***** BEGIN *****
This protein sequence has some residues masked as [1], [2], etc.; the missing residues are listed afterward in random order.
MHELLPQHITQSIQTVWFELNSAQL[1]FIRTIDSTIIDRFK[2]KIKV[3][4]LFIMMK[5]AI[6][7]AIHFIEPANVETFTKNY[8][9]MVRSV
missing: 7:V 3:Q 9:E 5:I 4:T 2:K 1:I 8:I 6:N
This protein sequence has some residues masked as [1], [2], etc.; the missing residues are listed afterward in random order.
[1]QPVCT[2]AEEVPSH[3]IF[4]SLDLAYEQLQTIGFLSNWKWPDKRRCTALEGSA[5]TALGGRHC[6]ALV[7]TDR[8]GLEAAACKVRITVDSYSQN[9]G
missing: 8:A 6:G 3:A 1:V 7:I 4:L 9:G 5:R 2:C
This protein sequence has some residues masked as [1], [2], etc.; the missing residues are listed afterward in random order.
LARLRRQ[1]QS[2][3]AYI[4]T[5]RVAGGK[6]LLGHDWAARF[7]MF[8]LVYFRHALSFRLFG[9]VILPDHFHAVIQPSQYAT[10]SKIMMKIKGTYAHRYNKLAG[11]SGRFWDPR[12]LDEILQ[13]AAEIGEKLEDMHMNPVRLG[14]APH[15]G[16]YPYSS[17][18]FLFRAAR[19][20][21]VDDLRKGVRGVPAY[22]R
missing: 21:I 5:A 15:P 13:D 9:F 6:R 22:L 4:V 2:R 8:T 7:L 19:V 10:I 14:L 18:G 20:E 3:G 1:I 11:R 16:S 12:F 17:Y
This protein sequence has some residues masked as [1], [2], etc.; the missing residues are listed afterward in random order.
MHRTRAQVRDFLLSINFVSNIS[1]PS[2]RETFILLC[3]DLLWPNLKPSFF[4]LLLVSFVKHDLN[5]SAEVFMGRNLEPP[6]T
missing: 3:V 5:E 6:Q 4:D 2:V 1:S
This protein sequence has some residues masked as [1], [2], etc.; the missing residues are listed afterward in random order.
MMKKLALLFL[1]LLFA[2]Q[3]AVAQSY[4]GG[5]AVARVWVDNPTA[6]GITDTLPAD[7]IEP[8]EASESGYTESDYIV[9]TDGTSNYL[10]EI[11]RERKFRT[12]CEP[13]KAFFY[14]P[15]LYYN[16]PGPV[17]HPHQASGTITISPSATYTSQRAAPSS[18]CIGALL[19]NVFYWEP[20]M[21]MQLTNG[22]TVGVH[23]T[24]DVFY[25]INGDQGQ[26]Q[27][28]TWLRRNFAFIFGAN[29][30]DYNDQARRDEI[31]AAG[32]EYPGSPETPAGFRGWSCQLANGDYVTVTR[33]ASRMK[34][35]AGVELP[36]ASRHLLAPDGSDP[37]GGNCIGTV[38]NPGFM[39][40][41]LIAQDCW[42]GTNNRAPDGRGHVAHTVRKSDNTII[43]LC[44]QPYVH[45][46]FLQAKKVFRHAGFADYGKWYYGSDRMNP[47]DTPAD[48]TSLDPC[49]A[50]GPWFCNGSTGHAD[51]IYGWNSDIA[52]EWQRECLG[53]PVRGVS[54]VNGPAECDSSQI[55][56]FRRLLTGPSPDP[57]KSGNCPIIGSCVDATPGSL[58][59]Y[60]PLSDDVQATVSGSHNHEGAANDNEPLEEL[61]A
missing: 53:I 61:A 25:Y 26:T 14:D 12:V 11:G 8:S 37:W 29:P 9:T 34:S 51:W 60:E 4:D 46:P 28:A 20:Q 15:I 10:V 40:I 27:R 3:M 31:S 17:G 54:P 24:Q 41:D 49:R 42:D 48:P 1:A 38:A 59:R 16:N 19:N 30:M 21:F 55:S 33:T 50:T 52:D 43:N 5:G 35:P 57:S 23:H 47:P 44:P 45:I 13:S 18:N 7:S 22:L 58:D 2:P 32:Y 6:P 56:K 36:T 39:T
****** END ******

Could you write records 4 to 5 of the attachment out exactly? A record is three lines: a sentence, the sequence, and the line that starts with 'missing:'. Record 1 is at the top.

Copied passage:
This protein sequence has some residues masked as [1], [2], etc.; the missing residues are listed afterward in random order.
MHRTRAQVRDFLLSINFVSNIS[1]PS[2]RETFILLC[3]DLLWPNLKPSFF[4]LLLVSFVKHDLN[5]SAEVFMGRNLEPP[6]T
missing: 3:V 5:E 6:Q 4:D 2:V 1:S
This protein sequence has some residues masked as [1], [2], etc.; the missing residues are listed afterward in random order.
MMKKLALLFL[1]LLFA[2]Q[3]AVAQSY[4]GG[5]AVARVWVDNPTA[6]GITDTLPAD[7]IEP[8]EASESGYTESDYIV[9]TDGTSNYL[10]EI[11]RERKFRT[12]CEP[13]KAFFY[14]P[15]LYYN[16]PGPV[17]HPHQASGTITISPSATYTSQRAAPSS[18]CIGALL[19]NVFYWEP[20]M[21]MQLTNG[22]TVGVH[23]T[24]DVFY[25]INGDQGQ[26]Q[27][28]TWLRRNFAFIFGAN[29][30]DYNDQARRDEI[31]AAG[32]EYPGSPETPAGFRGWSCQLANGDYVTVTR[33]ASRMK[34][35]AGVELP[36]ASRHLLAPDGSDP[37]GGNCIGTV[38]NPGFM[39][40][41]LIAQDCW[42]GTNNRAPDGRGHVAHTVRKSDNTII[43]LC[44]QPYVH[45][46]FLQAKKVFRHAGFADYGKWYYGSDRMNP[47]DTPAD[48]TSLDPC[49]A[50]GPWFCNGSTGHAD[51]IYGWNSDIA[52]EWQRECLG[53]PVRGVS[54]VNGPAECDSSQI[55][56]FRRLLTGPSPDP[57]KSGNCPIIGSCVDATPGSL[58][59]Y[60]PLSDDVQATVSGSHNHEGAANDNEPLEEL[61]A
missing: 53:I 61:A 25:Y 26:T 14:D 12:V 11:G 8:S 37:W 29:P 9:T 34:S 51:W 60:E 4:D 46:P 28:A 20:Q 15:I 10:V 40:I 27:R 3:M 31:S 17:G 54:P 24:Q 41:D 49:R 42:D 48:P 1:A 38:A 59:R 16:N 19:N 30:M 21:F 55:S 33:T 50:T 52:D 43:N 5:G 35:P 57:S 23:H 47:P 44:P 45:I 13:S 18:N 7:S 22:L 58:D 2:P 32:Y 6:P 56:K 36:T 39:T